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    It's such a simple thing, but make sure that your child drinks water all day long. It's so important to drink plenty of water, and you can make that happen morning, noon, and night. Give your kid a glass of water with breakfast and dinner. For all day at school, get your kid a fun, cool water bottle. They can pick it out themselves! Fill it up before sending your kid off to school so that water is accessible for the entire day of learning.

  • Follow a Schedule

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    Getting into a rhythm both before and after school can help make the day easier to follow. You can write out a list of everything that needs to be completed in the morning and at night, and the kids can follow along as they complete everything. Place the list somewhere visible so that it's easy to spot. Whether it's by the front door or in the kitchen, it can be a schedule for all to know and follow. If a list isn't the best option, try a visual alternative! Use a clock to color code certain chunks of time that should be used for certain tasks. For example, purple chunks from 3 p.m.-4 p.m. signify homework time. Something that's easy for your kid (and you!) to follow will make the routine even easier.

  • Stick to the Rules

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    It can be very hard to be a parent, and sometimes the hardest moments are when it's time to discipline. If your kid is breaking the rules about limited screen time or refusing to go to bed on time, then those are the moments when consequences need to happen. Whether it's removing screens entirely or taking away allowance, kids need to learn that not following the rules you've set can result in a punishment. This will instill a sense of responsibility in following the routines that you've laid out and thus ensure an easier start to the school year.

  • Save Time for Yourself

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    To help keep your sanity and stay calm during the hectic school year, protect a chunk of time for you, yourself, and I. Whether it's waking up 15 minutes earlier for coffee or waking up a full hour earlier for exercise, take some time to take care of yourself. If you're not a morning person, then switch to the evening. While your child is settled into "homework time" or after they've headed to bed, use that time to watch programs you want to watch or take a long bath. Utilizing small pockets of time can help you feel rested and refreshed.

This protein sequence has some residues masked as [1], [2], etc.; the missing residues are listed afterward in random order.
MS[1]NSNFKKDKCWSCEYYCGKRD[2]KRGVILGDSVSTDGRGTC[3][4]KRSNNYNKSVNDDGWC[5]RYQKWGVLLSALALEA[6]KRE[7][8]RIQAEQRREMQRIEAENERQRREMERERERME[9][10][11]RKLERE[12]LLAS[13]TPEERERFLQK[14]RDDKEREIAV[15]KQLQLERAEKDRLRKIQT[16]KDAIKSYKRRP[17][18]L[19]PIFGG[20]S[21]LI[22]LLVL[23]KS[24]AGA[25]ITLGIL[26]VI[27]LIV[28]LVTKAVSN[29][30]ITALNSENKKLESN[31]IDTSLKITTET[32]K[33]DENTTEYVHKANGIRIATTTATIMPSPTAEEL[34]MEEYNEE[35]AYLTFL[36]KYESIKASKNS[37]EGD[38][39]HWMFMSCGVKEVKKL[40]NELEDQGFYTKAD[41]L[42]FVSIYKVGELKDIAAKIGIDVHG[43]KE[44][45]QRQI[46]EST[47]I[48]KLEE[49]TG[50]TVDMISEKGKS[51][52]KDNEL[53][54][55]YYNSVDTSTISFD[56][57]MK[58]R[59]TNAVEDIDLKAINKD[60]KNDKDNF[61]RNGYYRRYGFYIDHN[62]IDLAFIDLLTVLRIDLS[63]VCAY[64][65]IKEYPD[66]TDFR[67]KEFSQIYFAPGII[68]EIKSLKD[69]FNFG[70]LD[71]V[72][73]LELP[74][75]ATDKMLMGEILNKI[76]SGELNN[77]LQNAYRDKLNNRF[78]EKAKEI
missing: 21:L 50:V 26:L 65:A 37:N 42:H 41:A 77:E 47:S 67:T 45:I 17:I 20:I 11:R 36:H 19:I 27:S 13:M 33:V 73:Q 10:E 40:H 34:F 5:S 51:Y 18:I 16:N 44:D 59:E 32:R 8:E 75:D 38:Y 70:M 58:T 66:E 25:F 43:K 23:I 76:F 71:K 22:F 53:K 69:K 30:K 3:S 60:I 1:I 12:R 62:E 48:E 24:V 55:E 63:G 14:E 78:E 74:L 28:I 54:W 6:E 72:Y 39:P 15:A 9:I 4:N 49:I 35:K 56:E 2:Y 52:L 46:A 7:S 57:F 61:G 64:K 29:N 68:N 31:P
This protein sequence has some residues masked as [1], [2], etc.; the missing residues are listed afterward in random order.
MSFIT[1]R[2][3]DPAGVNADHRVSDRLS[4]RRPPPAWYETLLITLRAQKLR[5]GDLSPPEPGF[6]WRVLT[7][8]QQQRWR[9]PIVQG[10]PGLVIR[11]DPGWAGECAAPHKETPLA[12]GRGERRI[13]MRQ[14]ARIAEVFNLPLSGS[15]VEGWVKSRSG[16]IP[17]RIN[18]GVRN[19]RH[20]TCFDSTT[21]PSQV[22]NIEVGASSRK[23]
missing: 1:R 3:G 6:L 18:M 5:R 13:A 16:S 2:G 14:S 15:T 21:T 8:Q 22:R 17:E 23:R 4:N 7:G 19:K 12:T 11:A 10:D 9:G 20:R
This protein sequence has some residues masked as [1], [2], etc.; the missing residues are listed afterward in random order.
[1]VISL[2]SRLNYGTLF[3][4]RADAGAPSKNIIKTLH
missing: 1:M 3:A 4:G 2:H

• Ease Anxiety

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    Some of the back-to-school worries can be eased before they build to an uncontrollable level. Fears about making friends and settling into the classroom are normal for those going back to school. However, don't let them get the best of your children. Take the time to address your child's concerns, and listen with an open mind. Express confidence in your child's abilities, and offer reassurance that back-to-school jitters are normal and will pass with time.

  • Show Some Love

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    Sometimes, simply listening and discussing concerns about school with your kid will not be enough. It can be hard to get into the swing of things after a summer of fun. Do what you can to alleviate your child's concerns by letting them know that you love them, no matter what. If school feels overwhelming, reassure your child that it will get better as time goes by and that you will be there to help every step of the way. A little love goes a long way.

  • Celebrate Successes

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    If your kid gets an A on their first test of the school year or makes a friend in class, celebrate those moments! Make a fuss, even if it seems over the top. It's important to recognize small achievements and create a sense of confidence in your children. Your encouragement is the best way to do that and set a healthy tone for the upcoming school year.

  • Don't Forget About Family Time

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    Time spent together is vital for a healthy family lifestyle. Everyone can get trapped in their own routines and never find time to connect with each other, even though you all live together! Find a slot of time, whether it's daily or weekly, for your family to connect. It can be weekend excursions or weekly dinners. It's important to give each other a chance to share what's been happening at school or talk about upcoming events. Everyone can share and be "in the know" about each other's lives!